We heard about a number of cases. The Dutch NCP tries hard to resolve complaints behind the scenes without ever having to issue formal statements, but this is not always possible. When they try to mediate disputes, they encounter three sets of obstacles or concerns. The first relates to the roles and responsibility of NCPs. Exactly what authority do they have? The Dutch NCP is independent. While it is appointed by the Dutch government, it is made up of four individuals who represent labor unions, corporations, environmental groups and academia. All other NCPs are government officials. When they receive a notification, they must investigate. But, its hard to gather first-hand evidence in another part of the world with a small staff and a limited budget. Should they proceed if charges are pending in court or being pursued in parallel in another country? Different NCPs think differently about this. How should they decide which standards of performance to use in evaluating specific corporate actions? Does it matter whether the complainant is truly representative of the people or group it alleges to represent? What if the corporate subsidiary being charged is truly independent, and the multinational parent company has little or no control over its behavior?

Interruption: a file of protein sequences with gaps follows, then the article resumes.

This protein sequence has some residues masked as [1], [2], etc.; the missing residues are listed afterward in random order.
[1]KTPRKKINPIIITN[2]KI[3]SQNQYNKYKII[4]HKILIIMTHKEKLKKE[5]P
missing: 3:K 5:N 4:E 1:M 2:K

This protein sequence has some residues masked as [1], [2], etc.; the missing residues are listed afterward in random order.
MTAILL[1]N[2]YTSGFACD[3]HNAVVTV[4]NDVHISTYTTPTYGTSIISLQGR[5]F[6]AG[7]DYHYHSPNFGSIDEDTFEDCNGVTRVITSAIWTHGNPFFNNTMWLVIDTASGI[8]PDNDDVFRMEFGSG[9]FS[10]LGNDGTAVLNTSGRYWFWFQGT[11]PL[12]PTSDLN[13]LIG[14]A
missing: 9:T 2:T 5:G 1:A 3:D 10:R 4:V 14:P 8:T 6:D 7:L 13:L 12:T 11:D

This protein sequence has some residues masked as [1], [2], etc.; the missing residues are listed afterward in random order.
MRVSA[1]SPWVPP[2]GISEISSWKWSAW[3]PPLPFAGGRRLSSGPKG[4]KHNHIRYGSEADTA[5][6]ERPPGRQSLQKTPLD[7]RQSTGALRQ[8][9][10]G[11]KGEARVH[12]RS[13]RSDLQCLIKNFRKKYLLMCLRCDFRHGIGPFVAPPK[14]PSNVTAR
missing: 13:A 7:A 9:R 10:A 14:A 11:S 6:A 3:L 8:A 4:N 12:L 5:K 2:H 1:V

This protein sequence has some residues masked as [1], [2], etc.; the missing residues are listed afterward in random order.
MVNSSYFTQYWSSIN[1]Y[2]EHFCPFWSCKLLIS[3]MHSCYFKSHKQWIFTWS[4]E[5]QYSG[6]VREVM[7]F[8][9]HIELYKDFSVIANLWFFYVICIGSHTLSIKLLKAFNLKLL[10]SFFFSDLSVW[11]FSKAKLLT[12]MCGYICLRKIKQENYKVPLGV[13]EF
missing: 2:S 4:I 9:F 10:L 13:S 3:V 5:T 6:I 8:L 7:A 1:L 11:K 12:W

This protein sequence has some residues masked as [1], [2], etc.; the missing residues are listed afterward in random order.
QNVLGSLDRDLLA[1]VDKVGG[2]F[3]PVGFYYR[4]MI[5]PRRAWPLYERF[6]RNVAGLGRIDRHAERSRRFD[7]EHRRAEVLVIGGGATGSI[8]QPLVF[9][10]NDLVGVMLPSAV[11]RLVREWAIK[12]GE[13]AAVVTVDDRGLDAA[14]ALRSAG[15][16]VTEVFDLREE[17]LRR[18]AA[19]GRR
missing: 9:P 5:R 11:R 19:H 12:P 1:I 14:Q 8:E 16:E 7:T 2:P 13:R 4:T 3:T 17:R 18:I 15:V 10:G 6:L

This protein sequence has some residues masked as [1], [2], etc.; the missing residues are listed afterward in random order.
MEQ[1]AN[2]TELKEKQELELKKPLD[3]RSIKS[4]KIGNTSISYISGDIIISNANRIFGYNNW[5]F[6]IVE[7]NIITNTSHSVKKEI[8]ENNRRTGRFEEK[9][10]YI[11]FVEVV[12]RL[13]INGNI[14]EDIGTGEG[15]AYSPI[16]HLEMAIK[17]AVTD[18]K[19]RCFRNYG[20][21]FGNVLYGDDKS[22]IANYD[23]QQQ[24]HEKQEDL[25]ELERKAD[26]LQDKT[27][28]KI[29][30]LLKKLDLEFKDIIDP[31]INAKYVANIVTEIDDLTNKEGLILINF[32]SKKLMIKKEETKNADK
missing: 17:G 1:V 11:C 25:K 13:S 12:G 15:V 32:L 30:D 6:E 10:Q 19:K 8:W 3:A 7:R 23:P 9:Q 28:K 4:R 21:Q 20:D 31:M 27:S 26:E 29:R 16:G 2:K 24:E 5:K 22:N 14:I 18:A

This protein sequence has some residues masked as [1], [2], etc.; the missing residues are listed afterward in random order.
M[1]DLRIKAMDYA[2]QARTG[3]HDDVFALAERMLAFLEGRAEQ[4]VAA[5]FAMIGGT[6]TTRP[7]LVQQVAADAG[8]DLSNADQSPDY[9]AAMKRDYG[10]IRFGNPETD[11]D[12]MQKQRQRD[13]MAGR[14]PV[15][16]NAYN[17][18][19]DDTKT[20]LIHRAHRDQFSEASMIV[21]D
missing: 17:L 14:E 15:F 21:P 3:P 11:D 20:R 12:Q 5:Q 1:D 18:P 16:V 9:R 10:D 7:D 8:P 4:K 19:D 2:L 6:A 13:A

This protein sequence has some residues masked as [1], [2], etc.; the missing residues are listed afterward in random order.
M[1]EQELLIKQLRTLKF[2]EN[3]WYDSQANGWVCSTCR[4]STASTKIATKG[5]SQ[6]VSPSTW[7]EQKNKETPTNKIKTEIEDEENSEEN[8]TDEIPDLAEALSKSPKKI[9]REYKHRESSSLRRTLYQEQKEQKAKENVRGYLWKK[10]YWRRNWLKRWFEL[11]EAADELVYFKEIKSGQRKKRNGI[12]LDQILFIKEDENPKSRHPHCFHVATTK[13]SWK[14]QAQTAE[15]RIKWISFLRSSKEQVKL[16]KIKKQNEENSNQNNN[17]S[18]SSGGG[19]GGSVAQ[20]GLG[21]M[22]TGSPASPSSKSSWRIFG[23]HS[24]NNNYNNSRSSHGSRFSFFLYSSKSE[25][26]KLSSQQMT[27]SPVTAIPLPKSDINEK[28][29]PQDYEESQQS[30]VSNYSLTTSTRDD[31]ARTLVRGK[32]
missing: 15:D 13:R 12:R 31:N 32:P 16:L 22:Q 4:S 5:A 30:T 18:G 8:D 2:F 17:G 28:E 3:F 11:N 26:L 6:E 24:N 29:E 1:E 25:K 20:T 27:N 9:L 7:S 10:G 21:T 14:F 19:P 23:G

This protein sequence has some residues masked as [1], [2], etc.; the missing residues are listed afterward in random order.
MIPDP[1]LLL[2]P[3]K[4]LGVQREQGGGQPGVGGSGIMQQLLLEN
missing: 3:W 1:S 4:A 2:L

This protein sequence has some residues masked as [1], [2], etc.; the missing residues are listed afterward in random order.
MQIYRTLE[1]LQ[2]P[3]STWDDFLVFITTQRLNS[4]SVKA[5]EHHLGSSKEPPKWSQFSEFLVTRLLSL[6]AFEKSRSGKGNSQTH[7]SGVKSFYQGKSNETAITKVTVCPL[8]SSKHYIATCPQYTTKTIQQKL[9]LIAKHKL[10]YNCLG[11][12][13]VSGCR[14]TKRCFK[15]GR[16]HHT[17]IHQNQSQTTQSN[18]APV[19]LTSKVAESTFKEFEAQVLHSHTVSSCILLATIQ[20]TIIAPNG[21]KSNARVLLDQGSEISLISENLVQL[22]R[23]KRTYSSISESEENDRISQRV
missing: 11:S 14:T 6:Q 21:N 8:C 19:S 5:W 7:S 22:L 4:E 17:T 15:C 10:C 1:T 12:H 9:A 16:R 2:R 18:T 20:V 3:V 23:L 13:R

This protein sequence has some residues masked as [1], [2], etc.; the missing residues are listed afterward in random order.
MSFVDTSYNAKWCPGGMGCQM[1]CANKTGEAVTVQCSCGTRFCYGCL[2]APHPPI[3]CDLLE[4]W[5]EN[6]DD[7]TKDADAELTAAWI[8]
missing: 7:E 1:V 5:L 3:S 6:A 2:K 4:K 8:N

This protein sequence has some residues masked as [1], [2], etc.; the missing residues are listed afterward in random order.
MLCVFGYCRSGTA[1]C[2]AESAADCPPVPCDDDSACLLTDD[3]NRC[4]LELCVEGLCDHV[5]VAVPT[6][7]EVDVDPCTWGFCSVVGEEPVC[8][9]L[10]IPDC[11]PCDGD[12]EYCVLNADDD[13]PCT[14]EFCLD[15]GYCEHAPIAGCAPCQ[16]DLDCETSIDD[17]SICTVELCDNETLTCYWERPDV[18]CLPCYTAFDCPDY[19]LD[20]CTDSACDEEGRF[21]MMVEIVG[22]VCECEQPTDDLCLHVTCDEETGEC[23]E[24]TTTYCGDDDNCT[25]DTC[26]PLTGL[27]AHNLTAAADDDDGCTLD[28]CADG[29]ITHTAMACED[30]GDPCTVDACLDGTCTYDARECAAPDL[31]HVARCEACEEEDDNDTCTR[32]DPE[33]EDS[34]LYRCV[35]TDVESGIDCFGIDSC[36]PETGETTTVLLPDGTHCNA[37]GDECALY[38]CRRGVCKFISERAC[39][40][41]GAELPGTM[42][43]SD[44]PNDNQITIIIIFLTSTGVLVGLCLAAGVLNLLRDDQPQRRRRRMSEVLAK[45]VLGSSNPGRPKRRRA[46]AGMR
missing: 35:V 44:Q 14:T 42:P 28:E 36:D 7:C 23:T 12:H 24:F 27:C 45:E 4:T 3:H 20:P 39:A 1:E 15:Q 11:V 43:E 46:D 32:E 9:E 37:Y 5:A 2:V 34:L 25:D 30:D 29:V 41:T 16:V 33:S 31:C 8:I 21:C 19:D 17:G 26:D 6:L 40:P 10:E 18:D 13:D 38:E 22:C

A second set of obstacles or issues revolves around the rights of companies against whom complaints have been lodged as well as the rights of individuals or groups who file notices of complaint. Should companies that are charged with violations have a right to confront the evidence against them and to cross-examine their accusers? This would pit small NGOs against some of the worlds' richest companies. But, if unsubstantiated charges are publicized and used to blemish the reputation of a company, does an NCP have a responsibility to protect the company's good name? And, if someone files a complaint, is it the responsibility of the NCP to protect them from any kind of retaliation? The current OECD guidelines are not as explicit as they might be; on the other hand, maybe its better to let each NCP proceed in whatever way makes the most sense in its legal and cultural context. Does fairness require that NCPs all over the world keep a record of their findings and decisions, that repeat (global) offenders be held to higher standards or that similar charges be treated in the same way every where?